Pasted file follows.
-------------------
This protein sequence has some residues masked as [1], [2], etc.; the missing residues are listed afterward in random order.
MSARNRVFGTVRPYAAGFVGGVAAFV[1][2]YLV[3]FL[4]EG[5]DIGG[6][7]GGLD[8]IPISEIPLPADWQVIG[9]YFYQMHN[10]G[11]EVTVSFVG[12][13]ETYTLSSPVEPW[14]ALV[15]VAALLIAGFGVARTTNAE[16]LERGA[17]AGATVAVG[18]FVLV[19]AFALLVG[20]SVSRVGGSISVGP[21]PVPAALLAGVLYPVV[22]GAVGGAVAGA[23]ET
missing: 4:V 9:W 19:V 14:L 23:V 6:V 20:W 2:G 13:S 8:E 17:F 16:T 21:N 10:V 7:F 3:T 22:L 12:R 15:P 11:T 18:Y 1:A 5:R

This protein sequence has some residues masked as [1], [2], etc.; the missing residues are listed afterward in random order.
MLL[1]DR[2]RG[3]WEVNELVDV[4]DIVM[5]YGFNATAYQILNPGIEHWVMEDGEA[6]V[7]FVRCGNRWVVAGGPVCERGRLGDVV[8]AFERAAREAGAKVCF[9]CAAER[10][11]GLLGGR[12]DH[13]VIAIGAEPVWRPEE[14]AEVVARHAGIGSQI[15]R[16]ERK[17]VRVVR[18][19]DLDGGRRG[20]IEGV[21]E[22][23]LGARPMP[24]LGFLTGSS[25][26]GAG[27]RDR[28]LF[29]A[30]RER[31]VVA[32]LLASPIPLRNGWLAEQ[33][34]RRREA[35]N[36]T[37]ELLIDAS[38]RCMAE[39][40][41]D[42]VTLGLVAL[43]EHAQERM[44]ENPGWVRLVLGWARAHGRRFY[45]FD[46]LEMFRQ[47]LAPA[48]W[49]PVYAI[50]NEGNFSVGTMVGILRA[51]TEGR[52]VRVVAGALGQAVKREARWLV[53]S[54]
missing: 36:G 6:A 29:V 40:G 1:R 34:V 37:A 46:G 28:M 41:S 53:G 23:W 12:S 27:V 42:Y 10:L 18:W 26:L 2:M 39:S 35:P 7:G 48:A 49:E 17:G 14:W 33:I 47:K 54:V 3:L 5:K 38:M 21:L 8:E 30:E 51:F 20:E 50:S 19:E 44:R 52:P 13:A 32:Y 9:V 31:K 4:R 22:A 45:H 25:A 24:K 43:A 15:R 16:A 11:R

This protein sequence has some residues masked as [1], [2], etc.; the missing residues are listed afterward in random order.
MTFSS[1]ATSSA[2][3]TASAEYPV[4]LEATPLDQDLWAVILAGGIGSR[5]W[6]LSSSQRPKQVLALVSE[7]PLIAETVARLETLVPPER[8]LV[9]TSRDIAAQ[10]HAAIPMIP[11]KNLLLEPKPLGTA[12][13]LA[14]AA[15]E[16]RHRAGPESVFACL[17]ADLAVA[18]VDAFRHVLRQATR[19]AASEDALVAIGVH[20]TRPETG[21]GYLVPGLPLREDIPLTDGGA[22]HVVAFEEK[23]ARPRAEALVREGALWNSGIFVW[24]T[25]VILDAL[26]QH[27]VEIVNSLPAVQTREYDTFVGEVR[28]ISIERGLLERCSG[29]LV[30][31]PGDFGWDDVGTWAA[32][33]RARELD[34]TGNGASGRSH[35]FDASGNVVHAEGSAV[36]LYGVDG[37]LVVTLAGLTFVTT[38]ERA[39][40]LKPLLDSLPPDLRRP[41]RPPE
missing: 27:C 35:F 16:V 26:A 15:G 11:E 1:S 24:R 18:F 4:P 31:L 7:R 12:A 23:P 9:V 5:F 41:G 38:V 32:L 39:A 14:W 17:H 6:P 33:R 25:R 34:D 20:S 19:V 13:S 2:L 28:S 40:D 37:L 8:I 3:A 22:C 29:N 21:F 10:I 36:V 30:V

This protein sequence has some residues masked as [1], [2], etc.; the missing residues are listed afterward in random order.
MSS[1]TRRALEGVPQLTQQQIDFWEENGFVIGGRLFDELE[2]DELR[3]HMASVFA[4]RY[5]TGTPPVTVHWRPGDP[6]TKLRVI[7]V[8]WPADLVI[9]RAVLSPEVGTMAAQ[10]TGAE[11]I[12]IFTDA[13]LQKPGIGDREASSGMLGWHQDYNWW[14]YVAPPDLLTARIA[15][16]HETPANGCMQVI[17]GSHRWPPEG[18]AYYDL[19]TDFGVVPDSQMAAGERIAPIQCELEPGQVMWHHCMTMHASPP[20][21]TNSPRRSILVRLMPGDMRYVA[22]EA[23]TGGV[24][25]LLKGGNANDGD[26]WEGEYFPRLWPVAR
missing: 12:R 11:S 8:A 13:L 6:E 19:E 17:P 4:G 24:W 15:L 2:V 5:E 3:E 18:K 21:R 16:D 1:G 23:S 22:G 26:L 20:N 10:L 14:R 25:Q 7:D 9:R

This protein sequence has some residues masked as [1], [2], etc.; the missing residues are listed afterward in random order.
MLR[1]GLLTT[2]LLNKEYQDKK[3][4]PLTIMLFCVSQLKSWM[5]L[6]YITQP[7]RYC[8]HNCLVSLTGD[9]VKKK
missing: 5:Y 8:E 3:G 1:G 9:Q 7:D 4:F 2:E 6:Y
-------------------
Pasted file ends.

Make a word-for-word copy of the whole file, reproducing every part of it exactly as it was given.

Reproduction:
This protein sequence has some residues masked as [1], [2], etc.; the missing residues are listed afterward in random order.
MSARNRVFGTVRPYAAGFVGGVAAFV[1][2]YLV[3]FL[4]EG[5]DIGG[6][7]GGLD[8]IPISEIPLPADWQVIG[9]YFYQMHN[10]G[11]EVTVSFVG[12][13]ETYTLSSPVEPW[14]ALV[15]VAALLIAGFGVARTTNAE[16]LERGA[17]AGATVAVG[18]FVLV[19]AFALLVG[20]SVSRVGGSISVGP[21]PVPAALLAGVLYPVV[22]GAVGGAVAGA[23]ET
missing: 4:V 9:W 19:V 14:L 23:V 6:V 20:W 2:G 13:S 8:E 17:F 16:T 21:N 10:V 7:F 3:T 22:L 12:R 15:P 11:T 18:Y 1:A 5:R

This protein sequence has some residues masked as [1], [2], etc.; the missing residues are listed afterward in random order.
MLL[1]DR[2]RG[3]WEVNELVDV[4]DIVM[5]YGFNATAYQILNPGIEHWVMEDGEA[6]V[7]FVRCGNRWVVAGGPVCERGRLGDVV[8]AFERAAREAGAKVCF[9]CAAER[10][11]GLLGGR[12]DH[13]VIAIGAEPVWRPEE[14]AEVVARHAGIGSQI[15]R[16]ERK[17]VRVVR[18][19]DLDGGRRG[20]IEGV[21]E[22][23]LGARPMP[24]LGFLTGSS[25][26]GAG[27]RDR[28]LF[29]A[30]RER[31]VVA[32]LLASPIPLRNGWLAEQ[33][34]RRREA[35]N[36]T[37]ELLIDAS[38]RCMAE[39][40][41]D[42]VTLGLVAL[43]EHAQERM[44]ENPGWVRLVLGWARAHGRRFY[45]FD[46]LEMFRQ[47]LAPA[48]W[49]PVYAI[50]NEGNFSVGTMVGILRA[51]TEGR[52]VRVVAGALGQAVKREARWLV[53]S[54]
missing: 36:G 6:A 29:V 40:G 1:R 34:V 37:A 46:G 28:M 41:S 53:G 23:W 12:S 27:V 42:Y 10:L 18:W 26:L 2:M 39:S 35:P 7:G 48:A 49:E 17:G 14:W 33:I 47:K 54:V 3:L 5:K 38:M 21:L 8:E 30:E 51:F 20:E 50:S 19:E 44:R 52:P 13:A 32:Y 9:V 31:K 4:R 22:A 45:H 25:A 24:K 43:A 15:R 16:A 11:R

This protein sequence has some residues masked as [1], [2], etc.; the missing residues are listed afterward in random order.
MTFSS[1]ATSSA[2][3]TASAEYPV[4]LEATPLDQDLWAVILAGGIGSR[5]W[6]LSSSQRPKQVLALVSE[7]PLIAETVARLETLVPPER[8]LV[9]TSRDIAAQ[10]HAAIPMIP[11]KNLLLEPKPLGTA[12][13]LA[14]AA[15]E[16]RHRAGPESVFACL[17]ADLAVA[18]VDAFRHVLRQATR[19]AASEDALVAIGVH[20]TRPETG[21]GYLVPGLPLREDIPLTDGGA[22]HVVAFEEK[23]ARPRAEALVREGALWNSGIFVW[24]T[25]VILDAL[26]QH[27]VEIVNSLPAVQTREYDTFVGEVR[28]ISIERGLLERCSG[29]LV[30][31]PGDFGWDDVGTWAA[32][33]RARELD[34]TGNGASGRSH[35]FDASGNVVHAEGSAV[36]LYGVDG[37]LVVTLAGLTFVTT[38]ERA[39][40]LKPLLDSLPPDLRRP[41]RPPE
missing: 27:C 35:F 16:V 26:A 15:G 11:E 1:S 24:R 18:F 4:P 31:L 7:R 12:A 23:P 9:V 5:F 41:G 38:V 32:L 39:A 14:W 17:H 6:P 33:R 25:R 34:D 20:S 19:V 13:S 2:L 28:S 40:D 37:L 8:I 3:A 22:C 29:N 21:F 10:I 36:V 30:V

This protein sequence has some residues masked as [1], [2], etc.; the missing residues are listed afterward in random order.
MSS[1]TRRALEGVPQLTQQQIDFWEENGFVIGGRLFDELE[2]DELR[3]HMASVFA[4]RY[5]TGTPPVTVHWRPGDP[6]TKLRVI[7]V[8]WPADLVI[9]RAVLSPEVGTMAAQ[10]TGAE[11]I[12]IFTDA[13]LQKPGIGDREASSGMLGWHQDYNWW[14]YVAPPDLLTARIA[15][16]HETPANGCMQVI[17]GSHRWPPEG[18]AYYDL[19]TDFGVVPDSQMAAGERIAPIQCELEPGQVMWHHCMTMHASPP[20][21]TNSPRRSILVRLMPGDMRYVA[22]EA[23]TGGV[24][25]LLKGGNANDGD[26]WEGEYFPRLWPVAR
missing: 12:R 11:S 8:A 13:L 6:E 19:E 17:P 4:G 24:W 15:L 2:V 5:E 3:E 18:K 21:R 16:D 1:G 23:S 22:G 26:L 20:N 10:L 14:R 25:Q 7:D 9:R

This protein sequence has some residues masked as [1], [2], etc.; the missing residues are listed afterward in random order.
MLR[1]GLLTT[2]LLNKEYQDKK[3][4]PLTIMLFCVSQLKSWM[5]L[6]YITQP[7]RYC[8]HNCLVSLTGD[9]VKKK
missing: 5:Y 8:E 3:G 1:G 9:Q 7:D 4:F 2:E 6:Y